We need a Header Tank...... have never spotted one here in Brittany, has anyone else spotted them?misspMissP(aka: Misspx before I forgot my password)
What sort of header tank do you want. House water supplies in France are often pressurised from the mains supply (unlike the UK) so do not need header tanks. The same goes for central heating systems.
Never ever spotted a header tank anywhere in france yet !
Header tanks do not comply with the "norms" in France which are designed to avoid Legionnaires disease. Hence the pressurised hot water tanks system.
Even the expansion tanks for hot water central heating were stopped being used, you now have a pressure/expansion vessel and sometimes a dry overflow tank which runs out immediately.
If your water pressure seems low, you probably need to turn it up at the pressure reducer if fitted, sometimes found just after the stop tap into the house but ideally just before the hot water tank.
If in doubt, consult a plumber here
Thanks all. I am no expert on this but the scenario is as follows: We have excellent water pressure, however we have a woodburning stove with back boiler from which we will be running 5 radiateurs and hot water during the winter, therefore we need a small header tank upstairs. Looks like I will have to resort to the Screwfix catalogue.
(aka: Misspx before I forgot my password)
Plumbing 101 - Central Heating Systems for beginners..
It is normal to have a closed expansion tank - Vase d' expansion mounted on a four way (cross) fitting. It is an accumulator, with a diaphragm and either spring or gas pressure. It allows the system to achieve operating pressure, and then accomodate the increase in volume as the water expands.
On the hot (upward rise) from the Boiler - Chaudiere, an Air Release Valve - Purgeur, is located at the highest point. The Hot pipe is then connected to the 4 way (cross) fitting. Directly accross - the pipe goes to the Central Heating Pump - Accelerateur, and on toward the radiators.
The remaining connection to the 4 way fitting usually goes to a christmas tree of valves...Pressure Relief Valve - Clapet Detendeur, which is connected to a drain pipe - out of the building.
It is also normal to charge the system at this point via a Non-return Valve - Clapet de non-retour. The system is isolated from mains water after filling by means of a stop valve - Robinet d'arret.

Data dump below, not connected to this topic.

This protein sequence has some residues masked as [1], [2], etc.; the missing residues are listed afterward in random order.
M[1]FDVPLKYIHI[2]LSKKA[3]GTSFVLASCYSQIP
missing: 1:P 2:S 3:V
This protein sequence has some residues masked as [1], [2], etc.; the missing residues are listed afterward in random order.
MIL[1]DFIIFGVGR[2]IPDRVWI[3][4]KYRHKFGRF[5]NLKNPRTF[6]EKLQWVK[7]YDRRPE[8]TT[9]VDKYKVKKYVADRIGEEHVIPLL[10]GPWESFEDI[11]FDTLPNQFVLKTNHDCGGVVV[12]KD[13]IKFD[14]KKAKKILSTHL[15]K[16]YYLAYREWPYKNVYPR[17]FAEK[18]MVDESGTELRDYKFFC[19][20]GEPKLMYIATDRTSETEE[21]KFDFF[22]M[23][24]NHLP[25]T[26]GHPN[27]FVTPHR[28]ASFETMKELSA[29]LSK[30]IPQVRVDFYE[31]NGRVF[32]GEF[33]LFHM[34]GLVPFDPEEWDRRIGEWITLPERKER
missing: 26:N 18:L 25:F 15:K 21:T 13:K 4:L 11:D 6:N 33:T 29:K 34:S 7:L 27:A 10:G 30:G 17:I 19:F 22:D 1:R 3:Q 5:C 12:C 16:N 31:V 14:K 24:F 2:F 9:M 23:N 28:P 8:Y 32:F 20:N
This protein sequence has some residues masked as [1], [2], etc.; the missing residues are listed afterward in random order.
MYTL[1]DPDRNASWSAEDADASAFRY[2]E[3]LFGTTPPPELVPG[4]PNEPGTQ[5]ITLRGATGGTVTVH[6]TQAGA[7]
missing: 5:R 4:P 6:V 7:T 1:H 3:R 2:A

So there is not a need for open header tanks...
Incidently, most new Hot Water installations in the UK are being installed the French way - using mains water pressure, and NO header tank.
Best of luck!
Thanks for the clear and detailed explanation.
Like the person who first raised the question, we have a back boiler which transfers heat via convection (I used a UK indirect cylinder). This is for domestic hot water only, not central heating.
In other words, the hot water comes out of the top of the back boiler, goes up by convection into a coil in the hot tank (heats up the water in the tank) and then returns back down to the bottom of the boiler. All fed by gravity - no pump.
There is a large cold tank feeding the hot water cylinder and there are hot water expansion pipes from the top of both the cylinder and from the heating loop which allow the hot water to expand when it gets very hot - it often boils in fact. The heating loop is also topped-up with cold water from a tank.
I know this is a UK way of doing things but it was all that I knew when I installed it some years ago.
Can this be arranged without header and feeder tanks? Should I be using a sealed convection loop with an expansion chamber? There is a lot of pressure when the water gets very hot.
Also, what sort of vessel can I use for indirect water heating that will take also mains pressure?
The boiler is of a type originally used in France (make is called Franco-Belge) but is this sort of installation now possible in France?
Any advice welcomed - this has puzzled me for a while.
Norwich UK & 22530 St Connec